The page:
Skip to main content

White House concert honors Motown sound in star-studded event

By the CNN Wire Staff
From left, John Legend, Jamie Foxx and Nick Jonas pay tribute to Motown at the White House.
From left, John Legend, Jamie Foxx and Nick Jonas pay tribute to Motown at the White House.
  • President Barack Obama hosts an all-star concert to be broadcast on PBS
  • Obama calls Motown music the soundtrack of the civil rights era
  • Motown legends Smokey Robinson and Stevie Wonder are among the performers
  • Showstopper of the evening is "Dancing in the Streets"

Washington (CNN) -- The White House grooved to the Motown sound Thursday night, with an all-star lineup performing some of the most memorable songs from the hit factory that started in a Detroit basement.

President Barack Obama and first lady Michelle Obama hosted the tribute to the music from Berry Gordy Jr.'s Motown Record Corp. in a concert that will be broadcast on PBS later this year. It's part of its "In Performance at the White House" series.

Clapping, swaying and singing in the audience were Gordy himself, Motown superstars Stevie Wonder and Smokey Robinson, Vice President Joe Biden and his wife, Jill, and the Obamas as the music that helped shape a generation and beyond filled the East Room.

Obama called Motown's tunes the "soundtrack of the civil rights era" and cited how the popularity of music by Robinson and others crossed the color barrier to bring together racially mixed audiences.

He recounted the origins of Motown, with Gordy borrowing $800 to set up operations in the basement of a house on Detroit's West Grand Boulevard.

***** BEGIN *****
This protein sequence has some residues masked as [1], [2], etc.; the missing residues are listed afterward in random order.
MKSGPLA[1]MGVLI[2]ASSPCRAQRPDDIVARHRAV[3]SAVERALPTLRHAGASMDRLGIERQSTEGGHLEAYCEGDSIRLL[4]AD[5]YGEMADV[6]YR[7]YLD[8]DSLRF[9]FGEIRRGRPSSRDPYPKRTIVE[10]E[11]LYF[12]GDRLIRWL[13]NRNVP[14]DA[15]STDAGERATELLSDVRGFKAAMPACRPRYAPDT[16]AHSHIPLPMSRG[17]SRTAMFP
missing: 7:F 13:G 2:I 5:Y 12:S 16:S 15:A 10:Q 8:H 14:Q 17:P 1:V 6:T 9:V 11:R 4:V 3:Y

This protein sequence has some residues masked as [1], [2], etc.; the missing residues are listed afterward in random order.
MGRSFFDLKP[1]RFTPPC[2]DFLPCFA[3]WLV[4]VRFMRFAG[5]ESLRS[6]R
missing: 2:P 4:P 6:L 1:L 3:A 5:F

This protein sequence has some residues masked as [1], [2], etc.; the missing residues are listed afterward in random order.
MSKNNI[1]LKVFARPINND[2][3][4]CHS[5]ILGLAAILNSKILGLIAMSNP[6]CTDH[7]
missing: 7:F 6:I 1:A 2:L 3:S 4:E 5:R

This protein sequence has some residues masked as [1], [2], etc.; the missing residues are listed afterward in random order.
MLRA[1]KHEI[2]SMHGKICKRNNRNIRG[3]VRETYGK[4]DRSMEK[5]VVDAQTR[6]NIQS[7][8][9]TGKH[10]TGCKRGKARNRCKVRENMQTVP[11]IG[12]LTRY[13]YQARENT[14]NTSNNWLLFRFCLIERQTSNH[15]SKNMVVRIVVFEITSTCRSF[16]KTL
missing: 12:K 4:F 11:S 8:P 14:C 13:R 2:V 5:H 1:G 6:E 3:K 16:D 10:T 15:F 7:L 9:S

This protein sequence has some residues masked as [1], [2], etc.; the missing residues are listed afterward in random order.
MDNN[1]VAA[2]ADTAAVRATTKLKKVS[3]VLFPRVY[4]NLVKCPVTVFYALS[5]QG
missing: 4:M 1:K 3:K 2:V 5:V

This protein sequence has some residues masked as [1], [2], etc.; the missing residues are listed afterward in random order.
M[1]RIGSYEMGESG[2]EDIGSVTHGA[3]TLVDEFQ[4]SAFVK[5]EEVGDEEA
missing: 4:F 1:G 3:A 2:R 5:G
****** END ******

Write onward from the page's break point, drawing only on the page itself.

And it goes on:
Wonder also paid tribute to Gordy, saying people would be singing and dancing to Motown music for centuries to come.

Actor and singer Jamie Foxx added an unpredictable element to the proceedings as master of ceremonies, challenging Obama to dance at one point, poking fun at Biden and changing the lyrics of the Temptations' "Get Ready" for the occasion by singing, "We won the e-lec-tion. The White House, babe, so much fun."

Speaking of Gordy, Foxx said the money from his publishing royalties could help erase the federal deficit and signaled to Obama that he and Gordy should talk.

When Foxx said "We're gonna paint the White House black," he immediately joked "Uh oh, look at all this security," and mimicked a security agent coming after him.

Foxx, John Legend, Seal and Nick Jonas opened with a Temptations' medley that included brief renditions of "Get Ready," "The Way You Do the Things You Do," "I Can't Get Next To You" and "Ain't Too Proud To Beg."

Next up was Sheryl Crow, a former backup singer for Michael Jackson, who performed the Jackson 5 hit "I Want You Back," followed by Jonas singing "I Can't Help Myself" by the Four Tops.

Ledisi sang the Mary Wells hit "My Guy," and Legend returned to perform Marvin Gaye's "Heard It Through the Grapevine," which Crow introduced as the greatest Motown hit of all time.

The trio of Natasha Bedingfield, Jordin Sparks and Ledisi sang the Supremes' "Stop in the Name of Love," complete with the hand-up dance move on the chorus. Seal returned in his silver shoes to croon the Temptations' hit "My Girl."

Bedingfield then sang Robinson's "Tracks of My Tears" as Smokey clapped and sang along in the audience, followed by Amber Riley of the television program "Glee" performing Wonder's "Living for the City" twice -- there was a technical glitch the first time.

The band Gloriana did "Ain't No Mountain High Enough," a hit by Gaye with Tammi Terrell as well as Diana Ross, and Mark Salling of "Glee" performed yet another Temptations' hit "Just My Imagination."

After Sparks returned for the Supremes' "Can't Hurry Love," Robinson finally took the stage with Crow for a duet on his hit, "You Really Got a Hold on Me," and then Wonder followed with his classic, "You Are the Sunshine of My Life."

"Berry, thank you for this incredible Motown ride," Wonder said, calling for the crowd to celebrate by "dancing in the streets" to introduce the showstopper of the same name, joined by all the other performers, as well as Martha Reeves of Martha and the Vandellas.

In a bit of Motown soul, Reeves brought down the band in the middle of the song to improvise some praise for Gordy as the music continued lightly, and then the Obamas and daughter Sasha took the stage for the rousing finish.